What do a Sapulpa gas station and a biker group from France have in common? For one Muskogee woman, it's the missing piece of her family tree.
Rainey Dean said she was stopped at a gas station last April when she heard a group of bikers speaking French.
It was a motorcycle club from France who had come to the U.S. to ride Route 66. They stopped to check a bad tire, she stopped for coffee. Dean called the meeting a Divine coincidence.
"I told her that my grandfather had died in Word War I and that he was buried in France and asked her if they ever got over towards the cemetery if they would mind just taking a picture and sending me a picture. So I gave them my information and wrote my grandfather's name, Sam Beaver, on the back of the card," Dean said.
It took nearly a year, but the bikers went above and beyond Dean's request.
Over the weekend, they rode almost 400 miles to the Meuse-Argonne cemetery in Northeast France where Beaver is buried and surprised her with a Facetime call as they walked toward his headstone.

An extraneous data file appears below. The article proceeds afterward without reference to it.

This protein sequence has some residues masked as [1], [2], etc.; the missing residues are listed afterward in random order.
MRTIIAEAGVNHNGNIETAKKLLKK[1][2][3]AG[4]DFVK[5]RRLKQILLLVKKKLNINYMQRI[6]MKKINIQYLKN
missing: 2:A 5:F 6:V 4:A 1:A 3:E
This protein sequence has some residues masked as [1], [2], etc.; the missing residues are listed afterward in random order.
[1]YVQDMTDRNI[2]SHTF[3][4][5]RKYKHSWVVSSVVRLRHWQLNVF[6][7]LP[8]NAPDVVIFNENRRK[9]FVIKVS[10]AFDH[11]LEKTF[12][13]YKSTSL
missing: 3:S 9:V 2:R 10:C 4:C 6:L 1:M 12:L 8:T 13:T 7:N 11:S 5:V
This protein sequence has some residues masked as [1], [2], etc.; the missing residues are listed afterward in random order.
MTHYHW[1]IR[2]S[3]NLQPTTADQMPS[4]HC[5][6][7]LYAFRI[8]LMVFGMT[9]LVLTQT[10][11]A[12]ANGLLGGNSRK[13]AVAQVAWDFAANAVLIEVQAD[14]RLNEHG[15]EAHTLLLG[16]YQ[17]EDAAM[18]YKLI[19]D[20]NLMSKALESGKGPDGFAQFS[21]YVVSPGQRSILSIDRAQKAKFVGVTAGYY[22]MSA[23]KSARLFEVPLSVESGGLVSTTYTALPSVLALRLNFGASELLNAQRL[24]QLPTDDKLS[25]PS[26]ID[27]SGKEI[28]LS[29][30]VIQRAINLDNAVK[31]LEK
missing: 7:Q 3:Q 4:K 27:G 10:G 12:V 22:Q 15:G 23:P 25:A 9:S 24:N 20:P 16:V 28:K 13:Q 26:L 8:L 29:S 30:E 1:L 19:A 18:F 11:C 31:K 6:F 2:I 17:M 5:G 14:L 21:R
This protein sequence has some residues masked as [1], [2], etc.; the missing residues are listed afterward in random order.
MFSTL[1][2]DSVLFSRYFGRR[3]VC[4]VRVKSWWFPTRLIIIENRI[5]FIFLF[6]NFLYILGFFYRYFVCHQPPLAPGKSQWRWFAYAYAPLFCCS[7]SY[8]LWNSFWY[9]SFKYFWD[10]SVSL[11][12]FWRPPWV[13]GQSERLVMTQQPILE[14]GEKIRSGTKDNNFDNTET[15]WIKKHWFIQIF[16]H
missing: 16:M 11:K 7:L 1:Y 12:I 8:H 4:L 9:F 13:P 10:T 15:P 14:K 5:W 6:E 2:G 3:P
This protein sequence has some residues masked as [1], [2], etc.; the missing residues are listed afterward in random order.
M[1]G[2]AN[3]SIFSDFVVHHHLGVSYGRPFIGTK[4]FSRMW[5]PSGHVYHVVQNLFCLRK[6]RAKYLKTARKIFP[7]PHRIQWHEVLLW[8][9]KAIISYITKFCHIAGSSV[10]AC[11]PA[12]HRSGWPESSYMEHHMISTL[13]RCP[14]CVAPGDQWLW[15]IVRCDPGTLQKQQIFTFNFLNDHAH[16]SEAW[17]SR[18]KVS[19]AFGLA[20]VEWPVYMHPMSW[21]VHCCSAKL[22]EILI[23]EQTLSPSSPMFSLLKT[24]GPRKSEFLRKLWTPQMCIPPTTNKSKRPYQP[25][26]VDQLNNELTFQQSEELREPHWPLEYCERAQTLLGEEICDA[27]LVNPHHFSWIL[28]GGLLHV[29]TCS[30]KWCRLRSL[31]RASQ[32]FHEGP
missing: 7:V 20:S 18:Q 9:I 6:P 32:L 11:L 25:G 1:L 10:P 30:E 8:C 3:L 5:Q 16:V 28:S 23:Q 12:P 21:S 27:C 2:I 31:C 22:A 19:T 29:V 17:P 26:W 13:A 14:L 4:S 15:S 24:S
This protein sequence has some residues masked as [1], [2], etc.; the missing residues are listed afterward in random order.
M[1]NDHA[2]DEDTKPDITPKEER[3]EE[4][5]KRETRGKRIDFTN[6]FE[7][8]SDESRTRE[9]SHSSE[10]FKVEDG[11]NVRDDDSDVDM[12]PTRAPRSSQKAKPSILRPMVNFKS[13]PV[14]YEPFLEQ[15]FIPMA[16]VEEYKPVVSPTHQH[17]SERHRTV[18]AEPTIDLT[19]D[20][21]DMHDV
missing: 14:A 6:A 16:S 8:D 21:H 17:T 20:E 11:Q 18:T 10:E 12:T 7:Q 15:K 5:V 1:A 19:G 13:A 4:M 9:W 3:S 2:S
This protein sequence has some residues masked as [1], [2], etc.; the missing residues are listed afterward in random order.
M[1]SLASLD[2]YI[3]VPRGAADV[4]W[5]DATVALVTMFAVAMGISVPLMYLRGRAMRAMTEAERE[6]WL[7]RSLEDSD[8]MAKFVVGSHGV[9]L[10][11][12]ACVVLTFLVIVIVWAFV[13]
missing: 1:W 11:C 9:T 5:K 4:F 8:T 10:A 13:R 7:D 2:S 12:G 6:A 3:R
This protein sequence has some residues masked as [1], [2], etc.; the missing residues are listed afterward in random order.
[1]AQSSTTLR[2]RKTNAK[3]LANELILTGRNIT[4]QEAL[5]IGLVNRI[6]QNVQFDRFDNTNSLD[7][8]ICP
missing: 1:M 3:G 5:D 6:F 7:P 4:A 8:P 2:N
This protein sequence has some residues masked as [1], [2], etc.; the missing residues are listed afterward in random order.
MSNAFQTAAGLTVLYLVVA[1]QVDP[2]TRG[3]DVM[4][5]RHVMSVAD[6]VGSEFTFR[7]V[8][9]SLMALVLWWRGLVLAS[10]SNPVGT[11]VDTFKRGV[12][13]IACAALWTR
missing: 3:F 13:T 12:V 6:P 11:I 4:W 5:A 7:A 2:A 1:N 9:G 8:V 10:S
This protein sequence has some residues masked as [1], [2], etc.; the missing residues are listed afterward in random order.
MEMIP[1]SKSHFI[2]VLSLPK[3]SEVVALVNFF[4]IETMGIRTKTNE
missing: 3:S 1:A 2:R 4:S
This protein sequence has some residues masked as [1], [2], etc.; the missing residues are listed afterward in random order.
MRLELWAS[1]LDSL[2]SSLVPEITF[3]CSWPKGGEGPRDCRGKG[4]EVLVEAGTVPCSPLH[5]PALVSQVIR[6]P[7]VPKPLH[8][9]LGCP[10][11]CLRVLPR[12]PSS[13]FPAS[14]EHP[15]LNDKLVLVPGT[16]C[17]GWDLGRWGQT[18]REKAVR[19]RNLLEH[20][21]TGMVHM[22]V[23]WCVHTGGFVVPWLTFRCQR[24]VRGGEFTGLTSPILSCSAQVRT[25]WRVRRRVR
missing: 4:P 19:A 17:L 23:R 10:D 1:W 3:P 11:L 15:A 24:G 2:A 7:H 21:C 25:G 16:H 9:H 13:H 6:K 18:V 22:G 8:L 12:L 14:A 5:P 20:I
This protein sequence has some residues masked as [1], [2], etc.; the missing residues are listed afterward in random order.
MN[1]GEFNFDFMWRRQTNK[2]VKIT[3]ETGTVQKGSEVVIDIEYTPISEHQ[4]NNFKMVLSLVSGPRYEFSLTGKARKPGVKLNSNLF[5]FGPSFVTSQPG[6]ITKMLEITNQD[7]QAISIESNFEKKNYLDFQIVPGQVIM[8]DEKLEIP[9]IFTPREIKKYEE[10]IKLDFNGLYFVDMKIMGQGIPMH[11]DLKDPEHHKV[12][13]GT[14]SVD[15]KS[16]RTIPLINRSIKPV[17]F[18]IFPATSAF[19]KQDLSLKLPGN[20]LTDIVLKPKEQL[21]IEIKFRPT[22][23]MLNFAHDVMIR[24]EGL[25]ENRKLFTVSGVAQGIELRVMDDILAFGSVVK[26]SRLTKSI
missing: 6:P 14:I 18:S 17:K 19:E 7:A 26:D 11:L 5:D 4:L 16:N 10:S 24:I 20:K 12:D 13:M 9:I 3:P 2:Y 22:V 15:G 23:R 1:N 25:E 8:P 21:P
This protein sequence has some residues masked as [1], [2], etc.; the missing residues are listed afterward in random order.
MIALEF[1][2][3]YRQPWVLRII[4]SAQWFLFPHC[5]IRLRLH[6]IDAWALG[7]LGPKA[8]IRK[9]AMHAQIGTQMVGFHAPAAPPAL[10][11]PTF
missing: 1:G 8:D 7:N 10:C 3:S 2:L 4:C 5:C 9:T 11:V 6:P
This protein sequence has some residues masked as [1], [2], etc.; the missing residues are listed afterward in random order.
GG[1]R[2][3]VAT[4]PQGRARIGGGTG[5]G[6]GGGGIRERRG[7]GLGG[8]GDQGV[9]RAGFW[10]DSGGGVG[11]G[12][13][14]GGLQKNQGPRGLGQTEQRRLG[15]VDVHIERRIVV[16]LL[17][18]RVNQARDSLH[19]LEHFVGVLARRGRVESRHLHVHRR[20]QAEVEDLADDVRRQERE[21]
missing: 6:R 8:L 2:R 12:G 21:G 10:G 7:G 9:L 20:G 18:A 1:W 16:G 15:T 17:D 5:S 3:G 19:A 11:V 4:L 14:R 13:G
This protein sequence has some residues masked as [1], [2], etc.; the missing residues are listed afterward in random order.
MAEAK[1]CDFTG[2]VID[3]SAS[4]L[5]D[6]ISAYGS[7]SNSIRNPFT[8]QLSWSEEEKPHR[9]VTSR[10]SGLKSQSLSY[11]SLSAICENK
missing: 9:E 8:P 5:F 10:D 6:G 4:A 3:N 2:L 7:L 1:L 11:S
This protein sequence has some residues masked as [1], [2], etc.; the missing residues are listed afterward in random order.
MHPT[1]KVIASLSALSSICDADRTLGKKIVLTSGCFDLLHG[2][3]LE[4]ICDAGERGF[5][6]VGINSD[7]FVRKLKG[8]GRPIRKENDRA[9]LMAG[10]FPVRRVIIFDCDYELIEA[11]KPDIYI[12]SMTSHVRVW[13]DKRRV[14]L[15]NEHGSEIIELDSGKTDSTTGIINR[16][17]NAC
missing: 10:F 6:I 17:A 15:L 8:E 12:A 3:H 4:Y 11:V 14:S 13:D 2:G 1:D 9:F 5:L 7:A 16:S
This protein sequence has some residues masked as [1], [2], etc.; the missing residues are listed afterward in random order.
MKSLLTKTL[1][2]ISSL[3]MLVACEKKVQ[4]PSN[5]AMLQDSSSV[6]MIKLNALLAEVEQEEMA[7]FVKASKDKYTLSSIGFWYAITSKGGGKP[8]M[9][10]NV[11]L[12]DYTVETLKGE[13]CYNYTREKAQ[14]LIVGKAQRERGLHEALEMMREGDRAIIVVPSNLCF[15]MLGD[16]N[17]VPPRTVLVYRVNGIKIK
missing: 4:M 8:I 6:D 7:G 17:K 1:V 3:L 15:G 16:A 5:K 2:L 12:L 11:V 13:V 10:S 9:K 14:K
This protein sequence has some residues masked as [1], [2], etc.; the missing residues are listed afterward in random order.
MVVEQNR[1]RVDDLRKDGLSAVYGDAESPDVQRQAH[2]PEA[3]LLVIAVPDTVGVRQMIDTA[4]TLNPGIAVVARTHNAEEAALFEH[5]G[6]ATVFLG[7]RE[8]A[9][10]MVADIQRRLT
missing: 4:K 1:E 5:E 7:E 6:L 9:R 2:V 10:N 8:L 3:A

"To see that beautiful, beautiful national cemetery, and they gathered around and they played the Star Spangled Banner, and they had a moment of silence, it was just so overwhelming, I just cried,” Dean said.
Then the Facetime tour continued in a nearby museum where Beaver is honored with his own plaque.
"The American Indian wasn't considered a citizen in 1918, so Samuel Beaver actually volunteered to go to France to fight for freedom,” said Dean.
Their last stop was the exact spot where Beaver died in action during World War I.
Dean said, "What a wonderful story, for a Native American to have so much respect for freedom and to be able to fight for the freedom of others as well."
She said the chance encounter, and the kindness of strangers, gave her an experience that will last her and her children the rest of their lives.
"For them to go to all the trouble just to fulfill a request from a stranger," Dean said. “For me, they are my friends, they are my family now."
Dean said her great-grandfather grew up near Stilwell in the Lyons Switch area. He was on the Cherokee roll but his grandfather, Creek Beaver, was Creek. She said Creek Beaver came to Oklahoma from Alabama around the time of the Trail of Tears.
Dean said she hopes to see the gravesite in person one day.